Vulcans baseball coach Miyataki upbeat about new year
He’s been working on developing Jeremy Dela Cruz’s changeup, and he’s trying to make Korin Medeiros feel more comfortable behind the plate.
Those were just a few of the duties on Kallen Miyataki’s preseason to-do list. Nothing new for a baseball veteran such as Miyataki, though this time he’s performing them as University of Hawaii at Hilo’s head baseball coach. And for the first time, well, — ever — that coach is not Joey Estrella.
Set to begin the Vulcans’ 38th season as the program’s second skipper, Miyataki likes the view from the top heading into a doubleheader today against Northwest Nazarene in Nampa, Idaho.
“I’m very optimistic on where we stand,” he said. “For me, I’m not looking at the wins and losses. I’m looking at development so we’re looking in the right direction as players get better.”
Coming off a 12-32 season (11-25 Pacific West Conference), UH-Hilo isn’t blessed with much power or speed, and two big inning-eater pitchers must be replaced.
“I think the type of team we’re looking to strive to be is one that emphasizes defense,” Miyataki said. “That’s the easiest thing to work on.”
A former assistant for Estrella, Miyataki was a player on the 1983 UH-Hilo team that finished 41-10 to win an NAIA district championship. Estrella fondly remembers the squad as one of his better and highest-ranked teams.
“Kallen was like a coach out there on the field,” Estrella said.
To reach Division II success in his first year as head coach, Miyataki has a pair of sturdy bats to pencil into the middle of the lineup in corner infielders Sam Kim and Keenan Nishioka.
Kim, a junior third baseman, represents the team’s power source at cleanup. He’s the only player on the roster who hit a home run as a Vulcan last season, leading the team with five homers and 17 RBIs to go along with a .285 average.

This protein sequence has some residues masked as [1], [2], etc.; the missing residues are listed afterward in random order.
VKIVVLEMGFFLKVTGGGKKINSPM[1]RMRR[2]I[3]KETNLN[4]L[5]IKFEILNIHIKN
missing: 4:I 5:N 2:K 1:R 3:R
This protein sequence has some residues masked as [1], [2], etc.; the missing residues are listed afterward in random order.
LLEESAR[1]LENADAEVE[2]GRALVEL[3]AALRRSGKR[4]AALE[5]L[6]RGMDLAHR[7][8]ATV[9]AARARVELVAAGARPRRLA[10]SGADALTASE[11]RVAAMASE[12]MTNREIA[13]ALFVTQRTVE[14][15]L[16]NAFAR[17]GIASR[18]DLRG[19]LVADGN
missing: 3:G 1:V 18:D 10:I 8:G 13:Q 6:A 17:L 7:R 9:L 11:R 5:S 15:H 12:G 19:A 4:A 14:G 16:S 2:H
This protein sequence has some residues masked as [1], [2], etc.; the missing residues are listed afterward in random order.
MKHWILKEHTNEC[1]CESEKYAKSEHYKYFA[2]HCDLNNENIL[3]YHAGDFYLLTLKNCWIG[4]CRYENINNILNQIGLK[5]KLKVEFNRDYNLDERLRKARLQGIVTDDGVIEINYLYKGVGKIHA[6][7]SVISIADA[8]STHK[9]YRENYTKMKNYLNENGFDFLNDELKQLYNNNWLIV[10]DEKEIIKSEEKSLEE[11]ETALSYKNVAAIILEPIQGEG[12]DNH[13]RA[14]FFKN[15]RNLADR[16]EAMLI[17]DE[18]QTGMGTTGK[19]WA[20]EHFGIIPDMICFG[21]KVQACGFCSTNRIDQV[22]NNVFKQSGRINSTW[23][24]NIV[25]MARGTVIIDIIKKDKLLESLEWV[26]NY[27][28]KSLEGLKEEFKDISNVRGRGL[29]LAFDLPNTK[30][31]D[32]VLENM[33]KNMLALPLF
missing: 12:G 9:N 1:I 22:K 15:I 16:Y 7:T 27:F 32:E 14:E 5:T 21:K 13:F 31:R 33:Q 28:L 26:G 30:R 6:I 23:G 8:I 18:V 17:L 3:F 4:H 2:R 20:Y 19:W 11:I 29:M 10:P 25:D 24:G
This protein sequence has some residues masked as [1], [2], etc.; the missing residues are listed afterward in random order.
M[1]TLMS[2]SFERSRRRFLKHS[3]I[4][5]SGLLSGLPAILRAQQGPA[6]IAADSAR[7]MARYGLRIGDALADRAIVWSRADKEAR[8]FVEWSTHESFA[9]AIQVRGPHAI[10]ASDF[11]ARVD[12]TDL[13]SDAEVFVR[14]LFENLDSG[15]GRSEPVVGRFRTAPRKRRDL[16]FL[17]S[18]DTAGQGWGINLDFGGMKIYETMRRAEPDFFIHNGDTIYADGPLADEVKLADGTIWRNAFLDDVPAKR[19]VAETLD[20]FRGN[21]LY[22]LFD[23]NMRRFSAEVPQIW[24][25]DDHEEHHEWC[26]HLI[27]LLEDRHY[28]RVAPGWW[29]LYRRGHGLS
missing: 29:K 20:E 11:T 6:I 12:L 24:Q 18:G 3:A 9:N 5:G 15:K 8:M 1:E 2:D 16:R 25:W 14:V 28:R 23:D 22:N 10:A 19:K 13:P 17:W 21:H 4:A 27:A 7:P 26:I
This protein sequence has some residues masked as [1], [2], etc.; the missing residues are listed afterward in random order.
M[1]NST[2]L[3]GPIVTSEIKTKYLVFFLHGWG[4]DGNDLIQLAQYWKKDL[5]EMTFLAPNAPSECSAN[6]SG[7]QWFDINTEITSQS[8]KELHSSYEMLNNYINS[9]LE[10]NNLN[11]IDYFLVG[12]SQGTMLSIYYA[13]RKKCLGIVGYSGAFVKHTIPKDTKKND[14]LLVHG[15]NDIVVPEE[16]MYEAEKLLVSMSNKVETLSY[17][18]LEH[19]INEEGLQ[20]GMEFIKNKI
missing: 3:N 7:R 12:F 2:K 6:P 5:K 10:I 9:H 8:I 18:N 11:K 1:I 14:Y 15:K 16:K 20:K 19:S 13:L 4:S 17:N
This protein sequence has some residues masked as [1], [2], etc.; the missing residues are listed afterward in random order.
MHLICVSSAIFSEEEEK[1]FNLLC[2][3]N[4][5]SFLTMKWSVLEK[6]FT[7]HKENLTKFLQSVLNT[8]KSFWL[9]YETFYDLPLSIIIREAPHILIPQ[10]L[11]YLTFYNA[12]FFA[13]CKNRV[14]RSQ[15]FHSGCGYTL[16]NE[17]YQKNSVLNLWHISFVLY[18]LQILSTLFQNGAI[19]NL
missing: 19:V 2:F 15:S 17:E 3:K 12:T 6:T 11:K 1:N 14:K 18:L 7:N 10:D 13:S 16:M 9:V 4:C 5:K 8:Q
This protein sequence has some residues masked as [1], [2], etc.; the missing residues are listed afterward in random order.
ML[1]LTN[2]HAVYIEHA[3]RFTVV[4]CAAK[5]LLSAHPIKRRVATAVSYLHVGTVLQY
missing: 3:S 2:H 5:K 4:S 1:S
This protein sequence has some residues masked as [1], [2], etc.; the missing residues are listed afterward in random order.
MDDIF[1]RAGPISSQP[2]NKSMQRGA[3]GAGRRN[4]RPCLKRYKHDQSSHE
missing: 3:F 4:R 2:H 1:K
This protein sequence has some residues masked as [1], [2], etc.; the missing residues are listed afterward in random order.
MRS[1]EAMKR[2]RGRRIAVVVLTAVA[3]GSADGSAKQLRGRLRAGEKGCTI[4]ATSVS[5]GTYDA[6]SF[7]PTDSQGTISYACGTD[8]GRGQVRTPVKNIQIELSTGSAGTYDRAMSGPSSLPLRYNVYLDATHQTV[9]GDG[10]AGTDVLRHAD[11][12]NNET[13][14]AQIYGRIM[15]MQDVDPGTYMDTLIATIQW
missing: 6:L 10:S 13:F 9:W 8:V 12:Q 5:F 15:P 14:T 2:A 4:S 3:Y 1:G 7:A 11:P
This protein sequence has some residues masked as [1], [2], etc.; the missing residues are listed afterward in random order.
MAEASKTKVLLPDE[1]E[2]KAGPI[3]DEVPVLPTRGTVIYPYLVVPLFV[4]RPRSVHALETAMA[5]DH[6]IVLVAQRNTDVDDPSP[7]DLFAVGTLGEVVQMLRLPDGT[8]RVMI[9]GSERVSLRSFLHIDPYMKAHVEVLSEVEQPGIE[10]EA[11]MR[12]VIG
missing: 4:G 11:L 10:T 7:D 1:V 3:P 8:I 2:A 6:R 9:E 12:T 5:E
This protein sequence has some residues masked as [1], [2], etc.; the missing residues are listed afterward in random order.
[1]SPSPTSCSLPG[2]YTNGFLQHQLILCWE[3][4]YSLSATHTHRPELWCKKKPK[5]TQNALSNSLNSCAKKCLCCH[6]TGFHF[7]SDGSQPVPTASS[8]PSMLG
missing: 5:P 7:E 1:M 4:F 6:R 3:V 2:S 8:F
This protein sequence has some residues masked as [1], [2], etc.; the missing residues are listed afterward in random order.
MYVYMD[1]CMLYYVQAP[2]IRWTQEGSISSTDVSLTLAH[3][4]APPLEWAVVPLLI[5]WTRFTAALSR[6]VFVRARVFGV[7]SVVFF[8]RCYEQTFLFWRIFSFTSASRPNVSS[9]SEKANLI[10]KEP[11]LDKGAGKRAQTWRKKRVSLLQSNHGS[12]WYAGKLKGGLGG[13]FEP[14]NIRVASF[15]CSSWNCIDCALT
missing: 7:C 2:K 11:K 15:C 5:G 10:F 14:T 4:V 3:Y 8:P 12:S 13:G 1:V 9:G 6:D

Nishioka, a first baseman who will hit third, is the sole returning .300 hitter and looks to build upon his breakout freshman season.
“He was a very good surprise,” Miyataki said of the Hilo High graduate. “More of a gap hitter. I expect good things out of him as he adjusts and matures.”
Nishioka is the kind of hometown product that Miyataki hopes to draw to the program on a regular basis.
“Our object is to recruit locally first and get the top athletes,” he said, “and then look away.”
Miyataki sees steady gloves up the middle defensively.
The Vulcans will feature a freshman at shortstop. Kauai’s Bryson Freitas is expected to start today, but Honolulu’s Edison Sakata was also in the mix during the preseason. Senior Ryan Fukunaga, a Hilo High graduate, made 14 starts and is primed to take full-time duties at second base. Junior Jordan Murai hit .240 in 25 at-bats last season and will hold down center field and bat leadoff.
Miyataki says his roster is quicker than it is fast, so stolen bases may not come at a premium.
“It should be interesting with what we try to do,” Miyataki said. “We’ll take whatever teams give us.”
While his focus is defense, Miyataki said senior Jonathan James won the job in left field because of his bat. Senior Harrison Guiol will play right field. Both corner infielders have good size at 6 feet, 2 inches.
Like Guiol, sophomore catcher Sean Nearhoof is new to the program.
Medeiros’ bat is a welcome addition to the lineup, so when the Waiakea graduate’s not filling in at designated hitter, Miyataki has been working with the redshirt freshman at catcher.
“He showing promise behind the plate,” Miyataki said. “I put him behind there to build him up and give him a better understanding about hitting.”
Miyataki said brothers Dane and Gavin Kinoshita would be missed on the mound.
While UH-Hilo might not have an established ace, 6-3 sophomore right-hander Jordan Kurokawa flashed last season with a 1.11 ERA in 32.3 innings pitched, making four starts. Dela Cruz, a junior right-hander, will move up near the top the rotation after going 1-6 with a 4.24 ERA.
“Jordan’s kind of tall and sleeky and he’ll get to about 86-88 MPH when pitching in Hilo,” Miyataki said. “He has command of his fastball and breaking ball has been working on a changeup.
“Jeremy’s more of a crafty guy. He’s been working on an outpitch, and it’s probably his changeup.”
Junior college transfer Jordyn Ah Chong, a right-hander, also figures to get a start against Northwest Nazarene, but Miyataki wasn’t sure about his fourth starter when the series concludes with a doubleheader Tuesday.
The road trip continues with Friday and Saturday doubleheaders at Fresno Pacific, and the home opener is slated March 10 against Point Loma.
Miyataki feels as if he has at least four dependable arms, including two left-handers, to call on from bullpen. Waiakea graduate Sheldon Shishido, a senior, compiled two saves last year, senior left-hander Seamus Yoneshige could start or relieve, junior Jordan Kumasaka could be used situationally as a left-hander, and Michael Slifer is a junior transfer.